The goal should be 12-18 months’ net income but that can’t happen overnight. Focus on building a six-month safety net first, then concentrate more heavily on paying down your debts. This approach will help ensure you do not fall back in the red once you finally reach a zero balance on your credit cards.

Raise your credit score. A poor credit rating means you will pay more in interest on your car loan, mortgage and credit cards. That’s only part of the story, though. Your credit standing impacts your insurance premiums, ability to rent an apartment, and even the types of jobs you can work.

The best way to improve your credit is to maintain an open credit card account that is in good standing. The card will then report positive information to the major credit bureaus each month to build out your thin credit profile or help devalue past mistakes.

Jump on your taxes: As many as a quarter of Americans wait until April to file their taxes, according to the IRS. This procrastination leads to mistakes –  2.2 million people made math errors on their returns in 2013.3 Many people also end up filing late and underpaying, so they incur expensive penalties. You can eliminate these issues by starting your tax prep early. Additionally, it will give you foresight so you can adjust your withholdings to avoid a tax deficiency, as well as ensure that you are not over- or underpaying.

Be financially literate. The U.S. ranked a disappointing 14th globally for financial literacy in a 2015 survey by Standard & Poor’s. This is not only a problem for adults but the next generation, as well. Children tend to learn by example, which means you need to do your best to improve your financial performance so they learn good habits.

Take steps to give your children hands-on monetary experience. Make it fun by playing games, such as Financial Football or Savings Spree, that teach young ones about the value of money and encourage positive habits. Also, talk candidly with your children about finances. Those that learn the value of a dollar and how to earn money when they are young are more likely to respect the idea of financial planning.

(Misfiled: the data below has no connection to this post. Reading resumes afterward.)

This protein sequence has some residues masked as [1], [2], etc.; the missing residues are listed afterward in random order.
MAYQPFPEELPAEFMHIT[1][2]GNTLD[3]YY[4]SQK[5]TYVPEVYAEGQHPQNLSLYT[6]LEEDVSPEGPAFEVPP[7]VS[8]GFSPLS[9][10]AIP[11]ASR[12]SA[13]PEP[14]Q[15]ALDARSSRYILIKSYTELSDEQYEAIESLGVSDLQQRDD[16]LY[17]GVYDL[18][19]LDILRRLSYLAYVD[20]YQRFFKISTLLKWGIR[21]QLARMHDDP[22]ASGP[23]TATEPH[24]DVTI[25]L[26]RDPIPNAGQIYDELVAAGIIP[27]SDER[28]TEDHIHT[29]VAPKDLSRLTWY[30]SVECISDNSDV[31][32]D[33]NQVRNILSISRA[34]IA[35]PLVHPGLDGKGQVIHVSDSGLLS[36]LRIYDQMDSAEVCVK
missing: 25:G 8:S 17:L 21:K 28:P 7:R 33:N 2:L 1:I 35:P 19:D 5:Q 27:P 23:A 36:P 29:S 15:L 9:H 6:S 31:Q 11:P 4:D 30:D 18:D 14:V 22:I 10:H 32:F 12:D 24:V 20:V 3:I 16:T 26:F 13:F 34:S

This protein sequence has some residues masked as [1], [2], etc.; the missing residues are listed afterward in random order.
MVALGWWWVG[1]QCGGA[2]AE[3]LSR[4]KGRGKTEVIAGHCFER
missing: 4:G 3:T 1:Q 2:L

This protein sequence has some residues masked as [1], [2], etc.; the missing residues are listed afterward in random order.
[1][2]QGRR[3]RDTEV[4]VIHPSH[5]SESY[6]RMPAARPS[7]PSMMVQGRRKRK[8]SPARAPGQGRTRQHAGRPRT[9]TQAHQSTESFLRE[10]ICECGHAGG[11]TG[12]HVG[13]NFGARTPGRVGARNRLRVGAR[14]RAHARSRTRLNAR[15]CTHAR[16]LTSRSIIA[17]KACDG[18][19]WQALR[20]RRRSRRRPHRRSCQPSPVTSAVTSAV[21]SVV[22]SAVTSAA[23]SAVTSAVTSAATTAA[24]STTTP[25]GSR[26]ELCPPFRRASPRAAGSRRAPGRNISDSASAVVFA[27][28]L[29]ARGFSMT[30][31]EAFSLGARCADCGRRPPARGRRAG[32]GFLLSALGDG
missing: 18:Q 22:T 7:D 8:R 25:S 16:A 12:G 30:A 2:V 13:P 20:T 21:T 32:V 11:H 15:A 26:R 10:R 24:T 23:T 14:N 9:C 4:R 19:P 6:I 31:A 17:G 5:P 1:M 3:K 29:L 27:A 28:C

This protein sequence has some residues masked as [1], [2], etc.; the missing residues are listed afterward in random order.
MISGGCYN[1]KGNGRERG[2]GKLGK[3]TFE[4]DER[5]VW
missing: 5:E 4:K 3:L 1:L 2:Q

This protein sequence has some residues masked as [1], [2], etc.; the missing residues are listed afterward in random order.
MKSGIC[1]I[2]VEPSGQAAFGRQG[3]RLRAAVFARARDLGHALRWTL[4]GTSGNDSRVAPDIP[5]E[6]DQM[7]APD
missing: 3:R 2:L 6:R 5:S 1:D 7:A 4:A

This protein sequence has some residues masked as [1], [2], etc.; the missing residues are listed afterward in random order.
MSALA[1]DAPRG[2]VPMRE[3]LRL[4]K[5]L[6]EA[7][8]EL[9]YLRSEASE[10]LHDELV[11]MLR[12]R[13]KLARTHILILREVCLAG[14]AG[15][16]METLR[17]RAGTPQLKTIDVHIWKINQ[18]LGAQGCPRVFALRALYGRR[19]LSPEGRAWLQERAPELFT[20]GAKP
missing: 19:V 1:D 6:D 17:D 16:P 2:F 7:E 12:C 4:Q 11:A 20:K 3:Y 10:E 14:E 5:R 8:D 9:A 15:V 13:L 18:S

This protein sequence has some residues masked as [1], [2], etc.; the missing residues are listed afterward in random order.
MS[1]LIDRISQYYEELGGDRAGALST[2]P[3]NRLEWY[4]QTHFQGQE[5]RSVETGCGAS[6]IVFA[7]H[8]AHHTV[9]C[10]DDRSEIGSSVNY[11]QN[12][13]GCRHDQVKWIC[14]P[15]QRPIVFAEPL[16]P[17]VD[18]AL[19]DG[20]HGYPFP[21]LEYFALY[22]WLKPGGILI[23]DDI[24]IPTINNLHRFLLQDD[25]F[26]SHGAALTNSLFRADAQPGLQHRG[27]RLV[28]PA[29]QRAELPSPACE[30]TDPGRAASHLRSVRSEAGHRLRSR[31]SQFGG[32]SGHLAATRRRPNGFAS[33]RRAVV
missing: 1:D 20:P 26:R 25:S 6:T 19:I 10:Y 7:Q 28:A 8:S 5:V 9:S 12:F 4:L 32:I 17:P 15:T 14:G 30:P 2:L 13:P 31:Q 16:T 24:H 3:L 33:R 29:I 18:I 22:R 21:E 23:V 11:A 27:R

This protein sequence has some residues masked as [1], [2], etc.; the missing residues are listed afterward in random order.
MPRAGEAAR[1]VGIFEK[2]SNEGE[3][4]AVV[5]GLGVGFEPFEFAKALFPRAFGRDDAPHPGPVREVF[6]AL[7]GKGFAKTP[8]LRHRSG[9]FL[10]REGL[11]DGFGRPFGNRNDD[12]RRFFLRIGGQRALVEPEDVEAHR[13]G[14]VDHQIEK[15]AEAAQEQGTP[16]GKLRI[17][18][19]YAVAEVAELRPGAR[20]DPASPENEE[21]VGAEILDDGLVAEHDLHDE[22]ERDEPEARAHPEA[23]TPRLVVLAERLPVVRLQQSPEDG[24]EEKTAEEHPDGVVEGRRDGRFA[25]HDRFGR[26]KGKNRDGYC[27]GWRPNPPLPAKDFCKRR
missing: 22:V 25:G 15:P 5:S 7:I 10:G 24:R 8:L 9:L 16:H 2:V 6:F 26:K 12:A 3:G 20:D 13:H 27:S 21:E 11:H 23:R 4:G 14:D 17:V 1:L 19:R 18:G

As a Mutual Bank committed to the community, NVE Bank initiates financial literacy programs. We are active in the Teach Children to Save (TCTS) program and visit schools throughout Bergen County to talk to students about proper saving practices.

The best approach is to establish specific strategies with attainable results. Remember this is a marathon, not a sprint so take small steps first. The finish line is not December 31, 2016 but years down the road. A financial planner can help you develop a program that works best for your personal situation and timeframe.

To learn about NVE’s products and services, visit our website. You can also speak with one of our Branch Associates by visiting your convenient neighborhood branch, or call us at 1-866-NVE BANK (683-2265).







About NVE Bank

The NVE Blog should not be used for banking purposes relating to NVE Bank. Please do not disclose any personal or business banking information on this site. NVE is an Equal Opportunity Lender, Equal Housing and Member FDIC. Visit NVE Bank, established in 1887, offers an extensive range of personal and business products and services. The Bank maintains 11 offices conveniently located throughout Bergen County. For more information, please call our toll-free number 1-866-NVE-Bank (683-2265) or visit our website at